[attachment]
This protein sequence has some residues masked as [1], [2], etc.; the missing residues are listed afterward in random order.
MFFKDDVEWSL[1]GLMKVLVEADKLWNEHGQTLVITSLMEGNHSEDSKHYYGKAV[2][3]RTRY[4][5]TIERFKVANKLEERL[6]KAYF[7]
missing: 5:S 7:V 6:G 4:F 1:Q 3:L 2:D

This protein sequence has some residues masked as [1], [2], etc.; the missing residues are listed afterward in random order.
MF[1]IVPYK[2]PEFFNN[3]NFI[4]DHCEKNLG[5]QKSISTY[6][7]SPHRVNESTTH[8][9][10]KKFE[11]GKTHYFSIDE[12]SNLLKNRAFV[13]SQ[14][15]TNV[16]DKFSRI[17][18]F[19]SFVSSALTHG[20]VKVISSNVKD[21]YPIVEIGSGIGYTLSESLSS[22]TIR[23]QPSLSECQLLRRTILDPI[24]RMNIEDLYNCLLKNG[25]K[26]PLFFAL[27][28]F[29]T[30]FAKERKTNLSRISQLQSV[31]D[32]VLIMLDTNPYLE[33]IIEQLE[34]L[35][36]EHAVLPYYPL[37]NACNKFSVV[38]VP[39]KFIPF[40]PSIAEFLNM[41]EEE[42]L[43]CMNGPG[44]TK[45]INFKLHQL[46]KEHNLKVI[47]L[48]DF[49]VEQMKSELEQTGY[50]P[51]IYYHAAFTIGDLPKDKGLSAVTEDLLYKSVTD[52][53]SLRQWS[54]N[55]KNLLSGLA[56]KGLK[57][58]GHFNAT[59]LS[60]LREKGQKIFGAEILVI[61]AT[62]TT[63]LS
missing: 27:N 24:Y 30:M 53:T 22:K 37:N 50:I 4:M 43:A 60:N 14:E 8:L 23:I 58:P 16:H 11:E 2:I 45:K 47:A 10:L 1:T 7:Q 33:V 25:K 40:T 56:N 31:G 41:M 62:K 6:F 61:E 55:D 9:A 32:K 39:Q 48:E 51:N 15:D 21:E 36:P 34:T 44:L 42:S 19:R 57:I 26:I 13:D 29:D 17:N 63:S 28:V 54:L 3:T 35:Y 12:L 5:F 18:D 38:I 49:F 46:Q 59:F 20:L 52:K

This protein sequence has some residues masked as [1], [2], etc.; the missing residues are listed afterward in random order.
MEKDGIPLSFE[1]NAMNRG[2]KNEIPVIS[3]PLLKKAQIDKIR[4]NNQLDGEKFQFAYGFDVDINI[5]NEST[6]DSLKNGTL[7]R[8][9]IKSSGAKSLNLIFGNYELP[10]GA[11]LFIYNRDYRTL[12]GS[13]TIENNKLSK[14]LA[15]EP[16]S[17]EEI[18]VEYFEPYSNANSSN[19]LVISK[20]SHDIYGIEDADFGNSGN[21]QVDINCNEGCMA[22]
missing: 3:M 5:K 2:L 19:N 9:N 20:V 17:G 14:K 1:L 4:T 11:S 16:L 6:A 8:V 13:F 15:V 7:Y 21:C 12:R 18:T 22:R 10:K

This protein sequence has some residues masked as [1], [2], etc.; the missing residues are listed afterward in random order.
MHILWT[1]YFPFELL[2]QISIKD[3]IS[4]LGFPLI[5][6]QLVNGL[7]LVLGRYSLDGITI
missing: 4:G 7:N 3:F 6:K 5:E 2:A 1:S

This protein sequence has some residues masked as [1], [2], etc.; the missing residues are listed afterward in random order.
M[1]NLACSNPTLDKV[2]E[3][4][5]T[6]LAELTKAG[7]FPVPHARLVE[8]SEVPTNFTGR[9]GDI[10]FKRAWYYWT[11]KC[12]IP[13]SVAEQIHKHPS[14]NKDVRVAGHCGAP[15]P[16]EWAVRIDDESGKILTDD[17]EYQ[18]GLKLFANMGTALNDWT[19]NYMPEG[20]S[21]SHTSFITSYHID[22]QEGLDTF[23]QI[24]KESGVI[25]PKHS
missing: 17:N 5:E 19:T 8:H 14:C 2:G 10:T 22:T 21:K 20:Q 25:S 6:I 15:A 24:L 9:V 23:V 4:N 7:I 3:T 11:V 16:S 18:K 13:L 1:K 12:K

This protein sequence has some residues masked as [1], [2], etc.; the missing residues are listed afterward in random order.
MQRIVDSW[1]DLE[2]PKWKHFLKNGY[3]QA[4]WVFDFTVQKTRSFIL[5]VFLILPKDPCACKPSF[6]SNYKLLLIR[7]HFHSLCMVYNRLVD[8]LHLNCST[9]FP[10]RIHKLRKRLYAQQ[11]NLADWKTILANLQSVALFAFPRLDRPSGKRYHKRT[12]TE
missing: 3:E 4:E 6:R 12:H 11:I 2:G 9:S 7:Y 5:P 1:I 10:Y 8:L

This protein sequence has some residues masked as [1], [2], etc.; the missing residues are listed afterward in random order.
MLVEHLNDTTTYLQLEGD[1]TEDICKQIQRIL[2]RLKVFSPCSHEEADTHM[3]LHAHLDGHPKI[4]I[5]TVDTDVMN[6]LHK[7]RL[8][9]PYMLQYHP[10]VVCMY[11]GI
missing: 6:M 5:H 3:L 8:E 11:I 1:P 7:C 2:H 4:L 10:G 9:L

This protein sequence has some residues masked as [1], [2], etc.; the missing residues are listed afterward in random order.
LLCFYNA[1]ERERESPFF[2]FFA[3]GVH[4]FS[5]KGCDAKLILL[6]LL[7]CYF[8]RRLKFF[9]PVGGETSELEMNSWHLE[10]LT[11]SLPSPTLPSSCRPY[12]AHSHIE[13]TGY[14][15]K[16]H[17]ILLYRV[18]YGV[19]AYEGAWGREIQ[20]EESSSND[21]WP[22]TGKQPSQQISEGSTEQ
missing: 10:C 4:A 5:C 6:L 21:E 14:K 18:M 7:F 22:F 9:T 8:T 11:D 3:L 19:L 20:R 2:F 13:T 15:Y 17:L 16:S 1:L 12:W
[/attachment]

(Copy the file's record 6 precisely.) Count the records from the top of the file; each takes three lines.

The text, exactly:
This protein sequence has some residues masked as [1], [2], etc.; the missing residues are listed afterward in random order.
MQRIVDSW[1]DLE[2]PKWKHFLKNGY[3]QA[4]WVFDFTVQKTRSFIL[5]VFLILPKDPCACKPSF[6]SNYKLLLIR[7]HFHSLCMVYNRLVD[8]LHLNCST[9]FP[10]RIHKLRKRLYAQQ[11]NLADWKTILANLQSVALFAFPRLDRPSGKRYHKRT[12]TE
missing: 3:E 4:E 6:R 12:H 11:I 2:G 9:S 7:Y 5:P 1:I 10:Y 8:L